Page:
MacDonald was one of the first people trained to be an Alexander Technique teacher, in the early 1930s, and his observation was based on over 50 year’s experience teaching the Technique.
Our physical structure is perfectly adapted for our life on the surface of earth, with it’s array of forces operating on us 24/7 – gravity, support, atmospheric pressure (the result of gravity), light, heat etc.*
We are most definitely not paying the price for having an upright posture – as some have suggested – to explain the high incidence of common physical maladies, such as back or neck pain. We are, as MacDonald suggests, designed to to move freely, in balance, with minimum effort.
Our problems often occur when we misuse ourselves by unconsciously creating harmful habits of posture and movement. As the old comic book character Pogo once said, “We have met the enemy and they are us.”
The Alexander Technique is largely concerned with bringing these harmful patterns to light and learning how to let go of them.
Beyond our amazing physical structure, there is another aspect of ourselves which very few people seem to be aware of: Our innate desire to sit, stand and move more efficiently.
This desire on our part to improve – or perhaps it could be called an extremely strong bias – is what makes the Alexander Technique work so well for so many people. How else to explain the striking benefits in physical functioning so many people experience after having only a few short lessons.
One of the easiest ways you can experience this inherent desire to improve is to experiment with the use of a paradoxical “negative” Alexander Technique direction. We’ll use walking as a framework for you to engage in a bit of easy self-exploration.
Here’s your assignment: With your shoes on, and using a wooden floor or perhaps a hard surface like a concrete sidewalk, take a very short walk and think to yourself, softly and lightly, the phrase “I am not walking.” Then, as you continue walking, throw that thought away for a few steps, and then bring it back for a few steps. Keep the time frame for any one experiment to under 20-30 seconds. (A noisy wooden floor, is ideal for this kind of experiment because it gives you direct auditory feedback on the heaviness of your footfalls.)
This will NOT work well if you’re doing any of the following:
- Concentrating on the direction.
- Trying to keep the direction instead of accepting the likelihood you will forget it and then, when you notice you’ve forgotten it, gently bringing it back.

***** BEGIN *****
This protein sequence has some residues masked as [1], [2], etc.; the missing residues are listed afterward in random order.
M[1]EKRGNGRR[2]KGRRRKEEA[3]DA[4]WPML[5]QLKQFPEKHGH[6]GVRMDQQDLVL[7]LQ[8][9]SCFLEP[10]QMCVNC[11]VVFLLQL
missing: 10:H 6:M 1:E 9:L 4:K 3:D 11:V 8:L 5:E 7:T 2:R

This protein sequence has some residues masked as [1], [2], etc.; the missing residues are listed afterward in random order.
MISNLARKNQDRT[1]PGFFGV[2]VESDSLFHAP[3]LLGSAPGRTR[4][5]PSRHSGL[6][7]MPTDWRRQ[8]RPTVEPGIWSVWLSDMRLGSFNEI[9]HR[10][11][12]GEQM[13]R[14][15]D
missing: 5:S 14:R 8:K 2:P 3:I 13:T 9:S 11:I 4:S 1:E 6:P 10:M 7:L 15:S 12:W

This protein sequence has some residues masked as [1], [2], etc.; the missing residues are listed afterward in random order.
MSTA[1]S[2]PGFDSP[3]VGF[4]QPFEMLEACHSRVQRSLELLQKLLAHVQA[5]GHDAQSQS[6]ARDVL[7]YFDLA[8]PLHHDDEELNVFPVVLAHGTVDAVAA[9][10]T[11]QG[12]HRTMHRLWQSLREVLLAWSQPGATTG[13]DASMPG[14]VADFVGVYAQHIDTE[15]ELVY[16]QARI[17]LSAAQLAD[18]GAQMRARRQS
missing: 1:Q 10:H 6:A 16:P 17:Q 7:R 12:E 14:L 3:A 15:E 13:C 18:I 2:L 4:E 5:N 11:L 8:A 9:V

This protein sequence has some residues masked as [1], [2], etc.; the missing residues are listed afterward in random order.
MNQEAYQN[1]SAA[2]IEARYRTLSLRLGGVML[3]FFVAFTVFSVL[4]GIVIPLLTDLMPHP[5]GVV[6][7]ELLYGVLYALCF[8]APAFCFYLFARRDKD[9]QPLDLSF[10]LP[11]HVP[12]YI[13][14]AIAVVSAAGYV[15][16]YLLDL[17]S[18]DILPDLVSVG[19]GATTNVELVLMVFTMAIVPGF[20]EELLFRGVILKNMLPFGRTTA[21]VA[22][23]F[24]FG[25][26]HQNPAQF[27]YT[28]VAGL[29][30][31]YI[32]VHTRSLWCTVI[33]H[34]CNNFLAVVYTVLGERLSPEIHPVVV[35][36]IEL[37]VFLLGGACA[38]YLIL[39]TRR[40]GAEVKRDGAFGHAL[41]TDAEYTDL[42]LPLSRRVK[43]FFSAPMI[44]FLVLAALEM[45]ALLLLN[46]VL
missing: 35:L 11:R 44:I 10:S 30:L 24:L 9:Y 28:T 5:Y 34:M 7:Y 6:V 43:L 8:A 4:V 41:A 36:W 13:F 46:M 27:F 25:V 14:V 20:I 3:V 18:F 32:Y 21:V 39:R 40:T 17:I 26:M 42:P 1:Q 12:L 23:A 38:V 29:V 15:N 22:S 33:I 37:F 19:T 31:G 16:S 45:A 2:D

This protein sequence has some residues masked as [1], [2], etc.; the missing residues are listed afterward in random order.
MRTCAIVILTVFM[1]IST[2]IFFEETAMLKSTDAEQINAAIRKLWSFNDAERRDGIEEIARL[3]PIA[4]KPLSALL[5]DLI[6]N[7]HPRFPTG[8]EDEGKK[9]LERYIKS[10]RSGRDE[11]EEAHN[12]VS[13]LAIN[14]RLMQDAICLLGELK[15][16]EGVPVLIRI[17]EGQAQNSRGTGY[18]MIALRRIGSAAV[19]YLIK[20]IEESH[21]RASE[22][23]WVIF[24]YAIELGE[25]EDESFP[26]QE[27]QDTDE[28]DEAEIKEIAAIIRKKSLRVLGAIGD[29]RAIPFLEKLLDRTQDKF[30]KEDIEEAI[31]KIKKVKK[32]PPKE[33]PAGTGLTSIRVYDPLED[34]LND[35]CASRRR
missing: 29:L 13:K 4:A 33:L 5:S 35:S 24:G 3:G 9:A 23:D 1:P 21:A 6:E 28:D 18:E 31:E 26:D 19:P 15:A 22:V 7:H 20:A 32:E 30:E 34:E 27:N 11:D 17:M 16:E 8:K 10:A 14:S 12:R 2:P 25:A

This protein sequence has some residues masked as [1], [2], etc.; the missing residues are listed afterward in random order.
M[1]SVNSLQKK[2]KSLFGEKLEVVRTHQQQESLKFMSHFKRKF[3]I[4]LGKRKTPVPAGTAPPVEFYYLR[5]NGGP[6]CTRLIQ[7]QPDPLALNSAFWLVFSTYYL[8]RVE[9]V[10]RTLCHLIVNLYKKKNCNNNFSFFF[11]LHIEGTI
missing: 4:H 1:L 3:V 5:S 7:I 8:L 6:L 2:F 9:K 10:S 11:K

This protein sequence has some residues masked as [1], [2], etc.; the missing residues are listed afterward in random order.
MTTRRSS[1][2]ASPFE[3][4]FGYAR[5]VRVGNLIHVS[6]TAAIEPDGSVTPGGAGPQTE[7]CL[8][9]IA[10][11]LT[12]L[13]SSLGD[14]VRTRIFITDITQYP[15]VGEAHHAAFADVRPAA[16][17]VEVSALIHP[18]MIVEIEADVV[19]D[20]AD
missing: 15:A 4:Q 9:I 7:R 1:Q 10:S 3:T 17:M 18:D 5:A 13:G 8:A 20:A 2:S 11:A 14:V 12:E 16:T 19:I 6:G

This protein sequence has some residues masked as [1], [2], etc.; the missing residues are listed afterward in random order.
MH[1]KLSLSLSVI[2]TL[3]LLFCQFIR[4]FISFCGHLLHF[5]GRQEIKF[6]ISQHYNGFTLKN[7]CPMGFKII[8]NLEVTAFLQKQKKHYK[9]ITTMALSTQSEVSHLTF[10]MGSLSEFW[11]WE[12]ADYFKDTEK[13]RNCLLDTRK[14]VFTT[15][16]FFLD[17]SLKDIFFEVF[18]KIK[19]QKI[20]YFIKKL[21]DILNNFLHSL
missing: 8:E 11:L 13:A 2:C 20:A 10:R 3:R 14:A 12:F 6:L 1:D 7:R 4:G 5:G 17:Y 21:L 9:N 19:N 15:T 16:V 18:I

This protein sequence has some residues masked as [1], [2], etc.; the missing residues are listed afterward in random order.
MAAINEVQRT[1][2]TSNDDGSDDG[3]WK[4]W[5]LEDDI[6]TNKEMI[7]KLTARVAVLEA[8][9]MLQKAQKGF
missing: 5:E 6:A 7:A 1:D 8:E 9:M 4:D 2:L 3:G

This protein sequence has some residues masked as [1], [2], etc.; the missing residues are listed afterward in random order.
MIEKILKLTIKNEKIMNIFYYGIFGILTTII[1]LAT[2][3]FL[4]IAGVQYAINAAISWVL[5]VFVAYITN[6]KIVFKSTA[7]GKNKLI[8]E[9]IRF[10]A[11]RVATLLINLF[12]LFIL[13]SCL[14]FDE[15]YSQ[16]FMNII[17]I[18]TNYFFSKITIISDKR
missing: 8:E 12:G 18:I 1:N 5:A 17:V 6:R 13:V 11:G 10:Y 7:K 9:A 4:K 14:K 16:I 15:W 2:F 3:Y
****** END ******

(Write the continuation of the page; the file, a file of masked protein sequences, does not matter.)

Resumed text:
- Trying in any way to make the direction happen. Your only job is to have a light, but definite, intent.
- Thinking a different thought – for example “This is crazy, of course I’m walking!”
- Getting drawn into the effects of your direction at the expense of the direction itself during the experiment. The time to be interested in results is when the experiment is over.
(A great deal more information on Alexander Technique directions, and how to use them, can be found at New Directions in Alexander Technique Directing.)
What did you notice? If you’re not sure, repeat the experiment and put a little attention to how your feet arrive at the floor – the amount of pressure you feel in the soles of your feet and the amount of sound they make as you walk, thinking the direction, throwing it away, and bringing the direction back.
There’s a very good chance you walking got a bit lighter and more fluid and when you used that direction and when you threw the thought away, and just walked “normally”, you were a bit heavier, perhaps making more noise with your feet.
What’s going on here?
When you say “I’m not walking” you’re effectively telling your body something like: “Don’t walk the way you usually do – your idea of what walking is – and find a different way to walk.” But that’s way too long a phrase for your mind to process, so it’s best to shorten it to “I’m not walking.”
The fact that a very light thought changes the way your whole body functions is pretty amazing in itself.
But even more startling is that the change is always for the better. After all, your body could logically do what you ask by creating a worse way of walking. But in my experience, and the experience of many other teachers and their students, that never happens!
You can do this same sort of experiment with any activity. For example: “I am not speaking” as you speak, “I am not lying down” as you lie in your bed, and “I am not breathing” as air flows into and out of your lungs.
Let me know what you discover, and your thoughts on why the change brought about by this kind of direction is always for the better. Please leave comments below, or post them on Facebook.
*You can learn more about these forces, and how they effect us, here: Gravity Support and Freedom, and the Alexander Technique.
Image purchased from 123rf.com